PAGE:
It gives the students a sense of exclusivity as a part of their private community. The problem with these groups is that the moderators manage the group. Sometimes, the creator themselves are nowhere to be seen as soon as students buy the course.

This can be a huge disappointment for your students.

If they’re buying the course from you, they might expect some involvement from you.

The alternative is to create a pure paid online community. In February, I participated in a 30-day writing challenge on Twitter along with 100+ people. I enjoyed it because although the focus was to publish for 30 days, the instructors did weekly workshops devoted to the people inside the community.

You don’t need a big audience. Right now, I have a private community of 10 people charging them $15/month. This includes a private discord channel, two biweekly zoom calls, and resources to mindset, writing and the creator economy.

I made it clear that it’s not an online course or a coaching program. It’s purely for being a small part of a community of new content creators.

3. Convert Your Knowledge into a Digital Product

Maybe it’s not new to you. But, I’ve seen many people convert their knowledge into digital products, whether it’s their knowledge about writing, Twitter or even Notion.

Creators will put all their knowledge into an eBook, email courses, or self-paced mini-courses. They then sell those digital products on platforms like Gumroad or Product Hunt.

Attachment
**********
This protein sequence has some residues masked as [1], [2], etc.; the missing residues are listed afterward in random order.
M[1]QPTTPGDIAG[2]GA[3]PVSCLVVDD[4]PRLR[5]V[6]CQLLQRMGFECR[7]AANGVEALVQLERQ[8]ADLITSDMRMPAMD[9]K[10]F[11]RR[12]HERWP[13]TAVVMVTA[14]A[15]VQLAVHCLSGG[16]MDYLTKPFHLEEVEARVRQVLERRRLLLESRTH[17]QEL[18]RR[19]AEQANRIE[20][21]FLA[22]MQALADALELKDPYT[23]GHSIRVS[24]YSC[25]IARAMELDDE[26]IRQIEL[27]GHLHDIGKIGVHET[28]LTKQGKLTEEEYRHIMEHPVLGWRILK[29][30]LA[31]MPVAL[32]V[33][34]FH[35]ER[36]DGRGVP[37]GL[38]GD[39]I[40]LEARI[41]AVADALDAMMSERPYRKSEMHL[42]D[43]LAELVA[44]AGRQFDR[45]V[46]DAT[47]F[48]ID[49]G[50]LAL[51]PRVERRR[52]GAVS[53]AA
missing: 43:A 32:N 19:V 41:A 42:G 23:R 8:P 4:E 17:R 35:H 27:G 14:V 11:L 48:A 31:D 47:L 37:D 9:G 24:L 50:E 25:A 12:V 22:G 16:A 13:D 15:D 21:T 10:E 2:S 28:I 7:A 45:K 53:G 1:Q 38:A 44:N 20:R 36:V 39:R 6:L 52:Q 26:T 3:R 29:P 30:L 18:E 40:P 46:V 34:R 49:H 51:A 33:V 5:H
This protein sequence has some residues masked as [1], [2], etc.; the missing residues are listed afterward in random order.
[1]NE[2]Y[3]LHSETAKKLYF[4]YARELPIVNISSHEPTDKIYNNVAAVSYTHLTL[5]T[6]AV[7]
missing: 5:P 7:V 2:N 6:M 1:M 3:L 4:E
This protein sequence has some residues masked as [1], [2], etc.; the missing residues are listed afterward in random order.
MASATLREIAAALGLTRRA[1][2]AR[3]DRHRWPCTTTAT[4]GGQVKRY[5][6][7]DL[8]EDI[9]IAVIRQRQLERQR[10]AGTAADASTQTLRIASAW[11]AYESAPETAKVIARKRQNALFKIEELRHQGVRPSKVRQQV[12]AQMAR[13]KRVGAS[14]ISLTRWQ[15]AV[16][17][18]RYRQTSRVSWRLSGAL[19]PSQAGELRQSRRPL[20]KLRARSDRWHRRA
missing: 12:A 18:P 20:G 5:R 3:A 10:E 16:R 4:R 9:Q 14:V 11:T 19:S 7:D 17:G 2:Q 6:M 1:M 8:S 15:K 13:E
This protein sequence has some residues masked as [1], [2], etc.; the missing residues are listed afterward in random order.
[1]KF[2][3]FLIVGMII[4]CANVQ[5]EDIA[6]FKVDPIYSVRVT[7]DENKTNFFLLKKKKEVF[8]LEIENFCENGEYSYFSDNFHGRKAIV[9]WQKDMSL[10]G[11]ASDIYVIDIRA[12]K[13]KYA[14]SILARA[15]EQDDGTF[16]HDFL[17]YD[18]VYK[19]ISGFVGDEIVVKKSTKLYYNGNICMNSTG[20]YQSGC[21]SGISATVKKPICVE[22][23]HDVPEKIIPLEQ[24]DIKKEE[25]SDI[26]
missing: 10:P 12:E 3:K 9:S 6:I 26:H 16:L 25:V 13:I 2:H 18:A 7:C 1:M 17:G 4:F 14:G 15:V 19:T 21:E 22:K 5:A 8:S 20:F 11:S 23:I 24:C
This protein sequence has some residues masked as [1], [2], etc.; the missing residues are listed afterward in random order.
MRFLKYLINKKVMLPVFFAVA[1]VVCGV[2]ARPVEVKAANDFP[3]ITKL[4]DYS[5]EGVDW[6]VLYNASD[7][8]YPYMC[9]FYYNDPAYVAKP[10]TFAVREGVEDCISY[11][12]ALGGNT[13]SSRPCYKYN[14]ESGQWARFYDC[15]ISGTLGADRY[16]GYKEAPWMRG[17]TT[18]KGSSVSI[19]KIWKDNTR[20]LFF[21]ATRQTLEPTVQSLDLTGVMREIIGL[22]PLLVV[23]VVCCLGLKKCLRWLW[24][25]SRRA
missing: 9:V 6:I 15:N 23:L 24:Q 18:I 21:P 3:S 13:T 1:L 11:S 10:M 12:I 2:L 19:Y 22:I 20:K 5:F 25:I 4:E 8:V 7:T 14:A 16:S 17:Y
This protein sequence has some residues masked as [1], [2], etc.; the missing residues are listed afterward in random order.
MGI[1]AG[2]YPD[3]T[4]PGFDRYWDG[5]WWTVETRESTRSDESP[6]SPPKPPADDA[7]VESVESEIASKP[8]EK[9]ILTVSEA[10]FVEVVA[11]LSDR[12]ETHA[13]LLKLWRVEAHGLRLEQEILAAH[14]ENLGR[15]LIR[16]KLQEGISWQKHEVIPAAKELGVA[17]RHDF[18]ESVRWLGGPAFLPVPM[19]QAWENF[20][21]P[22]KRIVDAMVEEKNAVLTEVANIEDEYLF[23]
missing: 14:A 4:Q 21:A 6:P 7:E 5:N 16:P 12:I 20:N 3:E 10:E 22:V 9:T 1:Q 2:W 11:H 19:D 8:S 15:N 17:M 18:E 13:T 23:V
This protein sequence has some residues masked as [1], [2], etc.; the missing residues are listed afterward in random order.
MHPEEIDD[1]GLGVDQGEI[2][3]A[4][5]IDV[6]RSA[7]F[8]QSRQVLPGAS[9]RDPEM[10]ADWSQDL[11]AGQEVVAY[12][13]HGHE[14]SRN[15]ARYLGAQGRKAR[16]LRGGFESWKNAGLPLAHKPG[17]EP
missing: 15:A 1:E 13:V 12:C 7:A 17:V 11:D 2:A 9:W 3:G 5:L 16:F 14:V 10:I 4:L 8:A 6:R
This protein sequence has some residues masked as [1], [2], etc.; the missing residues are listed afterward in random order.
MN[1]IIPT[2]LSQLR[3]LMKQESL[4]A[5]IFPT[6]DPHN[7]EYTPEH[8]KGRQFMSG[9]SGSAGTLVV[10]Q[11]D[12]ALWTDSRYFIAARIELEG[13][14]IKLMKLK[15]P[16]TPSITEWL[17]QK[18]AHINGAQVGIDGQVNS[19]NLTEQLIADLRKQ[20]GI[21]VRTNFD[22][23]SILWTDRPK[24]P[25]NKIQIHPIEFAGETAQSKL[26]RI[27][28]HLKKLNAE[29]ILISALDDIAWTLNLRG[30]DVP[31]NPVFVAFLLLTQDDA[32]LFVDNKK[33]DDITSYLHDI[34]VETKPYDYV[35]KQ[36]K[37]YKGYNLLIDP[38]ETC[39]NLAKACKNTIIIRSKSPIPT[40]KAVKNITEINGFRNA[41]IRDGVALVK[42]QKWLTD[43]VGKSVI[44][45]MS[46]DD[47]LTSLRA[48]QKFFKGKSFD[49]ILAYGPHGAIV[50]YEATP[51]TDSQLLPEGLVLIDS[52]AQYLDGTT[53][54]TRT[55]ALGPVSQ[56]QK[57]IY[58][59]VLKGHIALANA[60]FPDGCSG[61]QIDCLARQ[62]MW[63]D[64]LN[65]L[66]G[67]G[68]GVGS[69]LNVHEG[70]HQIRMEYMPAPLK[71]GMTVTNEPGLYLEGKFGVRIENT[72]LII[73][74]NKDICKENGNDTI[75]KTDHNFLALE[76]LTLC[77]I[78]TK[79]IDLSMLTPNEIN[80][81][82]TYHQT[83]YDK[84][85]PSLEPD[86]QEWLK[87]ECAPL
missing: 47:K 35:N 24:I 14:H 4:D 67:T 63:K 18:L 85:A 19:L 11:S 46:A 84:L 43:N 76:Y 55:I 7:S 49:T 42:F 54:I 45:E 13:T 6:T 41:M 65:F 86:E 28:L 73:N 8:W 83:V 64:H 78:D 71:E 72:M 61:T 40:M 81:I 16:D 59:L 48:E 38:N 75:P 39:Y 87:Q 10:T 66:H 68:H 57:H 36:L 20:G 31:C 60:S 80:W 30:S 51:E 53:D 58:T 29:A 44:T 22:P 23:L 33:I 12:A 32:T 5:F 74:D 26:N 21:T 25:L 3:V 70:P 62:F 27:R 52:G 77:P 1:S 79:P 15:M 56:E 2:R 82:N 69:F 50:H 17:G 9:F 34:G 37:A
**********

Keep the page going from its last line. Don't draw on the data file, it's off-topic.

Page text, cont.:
The amazing thing about making digital products is that it’s pretty scalable. It’s most valuable and easiest to sell when you have an audience. Even if you set the price low, you’re still able to make some money.

A $10 ebook sold to 20 people is an extra $200.

In any case, there are different ways to make whatever knowledge you have into digital products.

I bought an ebook for $50 from a creator that teaches me how to start and grow a blog in 2021. The instructor also included pre-recorded live sessions as well as a Telegram community.

She can afford to sell it at a low price because she’s already done the hard work with the content. She also has 22k followers on Twitter.

You can always create an ebook first and upsell your product with a chance to have a 1:1 with you or include an online community.

Final Thoughts

The money that you can make online is abundant.

If you solved a problem and packaged it well into a service, or a product, you can guarantee that someone else will pay for the solution.

The question is how much effort you want to put into creating versus running the business. The higher your involvement, the more expensive your service/product will be. It might also be harder for you to scale.

But also, the more audience you have, the greater chance for you to sell your product at a lower price.

But, that’s not all. You can also mix and match the different ways other successful online entrepreneurs are doing it.

Ultimately, you decide how to create your own sustainable way of creating an ethical online income.